The housing includes a small i.d. 74 which enlarges at 75 into a larger i.d. 76, and thereafter again reduces at 77 into a small i.d. 78, and again enlarges at 79 into a larger i.d. 80.
Shoulder 79 forms a stop against which the enlarged head 58 is received, thereby determining the lowermost position of the annular piston. Annulus 81 is formed between the annular piston and the upper marginal, inside peripheral wall surface of the housing.
Leaf spring 82 is secured by means of screw 83 to the housing. Pin 84 is affixed to the free end of the leaf spring and is thereby biased towards the axial passageway of the tool. The leaf spring is received within the illustrated recess 86, where it is protected from damage.
Shoulder 88 of the lower sub forms a stop against which shoulder 64 of the valve element is abuttingly received when the tool is in the "running-in" configuration. At this time, lateral bleed port 68 and 69 are misaligned with respect to one another, thereby maintaining the interior of the vent assembly in the dry, low pressure, isolated condition.
Large diameter D1 of the annular piston is slightly larger than the diameter of the piston at seal 61. For example, where the upper sub calls for 23/8 inch BUE 8 round thread for accommodating a 23/8 inch API size external upset tubing, it is preferable to make D1 about 2.94 inches in diameter, while D2 is made 2.81 inches in diameter, thereby providing a total of about 3/4 square inch difference in area. This 0.75 square inch differential effects about 3500 pounds closing force assuming that a 5,000 psi bottomhole pressure differential is found downhole in the wellbore. Accordingly, it is quite apparent that the annular piston cannot be inadvertently moved with a slick line until this pressure differential has been eliminated, whereupon only gravity is left for biasing the annular piston in a downward direction.
The purpose of the fixed sleeve is to provide the before mentioned working annulus which protects an annular piston and valve element from being inadvertently moved in a downward direction during subsequent workover operations. For this reason, the lower end 41 of the fixed sleeve is brought into close proximity to the lower end 70 of the valve element, with the enlarged diameter 72 being received about the lower marginal end of the fixed sleeve. Hence, any toolstring which may subsequently be lowered through the valve assembly will be isolated from contact with either the annular piston or the valve element.
In operation any number of known fishing tools, such as a modified Otis shifting tool, is run down through the tubing string, through the fixed sleeve, down through the traveling piston, and into engagement with shoulder 64 of the valve element, whereupon the slick line is tightened and a constant pressure of 100 or 200 pounds is held on the slick line to make certain that the valve element has shifted uphole, with shoulder 62 thereof being brought into abutting engagement with shoulder P1 of the piston. This action communicates the bleed ports or lateral passageways 68 and 69 with one another, thereby enabling flow to occur from the casing annulus into the tubing string.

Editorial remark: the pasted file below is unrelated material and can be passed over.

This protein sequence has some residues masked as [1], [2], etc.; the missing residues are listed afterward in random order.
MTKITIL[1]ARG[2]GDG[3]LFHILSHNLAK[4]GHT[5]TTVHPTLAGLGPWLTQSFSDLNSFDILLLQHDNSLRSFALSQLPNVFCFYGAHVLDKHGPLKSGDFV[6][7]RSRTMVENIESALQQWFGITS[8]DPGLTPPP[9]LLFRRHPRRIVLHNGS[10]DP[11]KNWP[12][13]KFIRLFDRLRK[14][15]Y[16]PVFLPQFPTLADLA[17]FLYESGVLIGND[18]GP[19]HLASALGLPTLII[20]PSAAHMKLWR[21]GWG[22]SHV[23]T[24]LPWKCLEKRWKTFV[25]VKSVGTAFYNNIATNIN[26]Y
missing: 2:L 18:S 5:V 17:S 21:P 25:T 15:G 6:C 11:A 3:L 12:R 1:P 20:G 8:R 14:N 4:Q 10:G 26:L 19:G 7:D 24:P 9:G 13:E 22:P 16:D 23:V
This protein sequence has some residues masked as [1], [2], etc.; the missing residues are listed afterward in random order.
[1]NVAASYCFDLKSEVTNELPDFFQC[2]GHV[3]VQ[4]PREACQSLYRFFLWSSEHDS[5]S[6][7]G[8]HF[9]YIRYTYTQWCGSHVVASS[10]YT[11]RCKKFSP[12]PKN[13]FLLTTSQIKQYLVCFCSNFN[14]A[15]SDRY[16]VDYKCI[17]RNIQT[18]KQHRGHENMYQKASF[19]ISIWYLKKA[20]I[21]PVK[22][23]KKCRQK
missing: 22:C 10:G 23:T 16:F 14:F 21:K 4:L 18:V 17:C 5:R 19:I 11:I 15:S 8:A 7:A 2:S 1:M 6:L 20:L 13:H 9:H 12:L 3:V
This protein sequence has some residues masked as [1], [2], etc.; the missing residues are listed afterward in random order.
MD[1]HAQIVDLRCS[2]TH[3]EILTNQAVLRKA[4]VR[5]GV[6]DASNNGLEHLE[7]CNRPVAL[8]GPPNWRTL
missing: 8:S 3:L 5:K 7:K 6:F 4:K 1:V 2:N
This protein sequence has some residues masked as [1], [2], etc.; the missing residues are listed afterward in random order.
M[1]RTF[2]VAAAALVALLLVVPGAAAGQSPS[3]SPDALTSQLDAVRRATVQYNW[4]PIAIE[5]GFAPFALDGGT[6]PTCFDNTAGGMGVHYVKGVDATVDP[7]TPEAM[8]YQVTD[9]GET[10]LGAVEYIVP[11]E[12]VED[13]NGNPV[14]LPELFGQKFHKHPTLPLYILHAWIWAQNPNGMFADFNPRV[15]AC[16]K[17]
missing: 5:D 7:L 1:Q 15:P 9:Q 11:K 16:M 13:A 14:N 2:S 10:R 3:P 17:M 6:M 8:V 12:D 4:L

During this time, the valve (not shown) on the wellhead is closed and the slick line is under considerable tension. The annular piston cannot be moved because it is being held closed by the pressure differential thereacross. However, as the pressure differential approaches zero, as evidence by increased pressure measured at 12, the tension in the slick line will move the valve element further uphole, causing the annular piston to move therewith and into the retracted or opened configuration as seen illustrated in the lower half of FIG. 3. As the annular piston is retracted, the pin 84 of the latch assembly is received within groove 54, thereby locking the annular piston into the retracted configuration, with the main vent ports being open so that flow can occur from the casing annulus into the vent assembly and up the tubing string to the surface of the earth. Accordingly, the fishing tool and slick lines are now removed from the tubing string, the valve at the wellhead opened, and the well placed on production with there being no danger of shocking the well with any sudden surge of flow.
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|U.S. Classification||166/373, 251/319, 166/332.1, 137/630.14|
|Cooperative Classification||Y10T137/86976, E21B34/14|
|Feb 22, 1982||AS||Assignment|
Owner name: GEO VANN INC., A CORP. OF NEW MEX., TEXAS
Free format text: ASSIGNMENT OF ASSIGNORS INTEREST;ASSIGNOR:PEABODY VANN, A CORP. OF NM;REEL/FRAME:003950/0324
Effective date: 19820217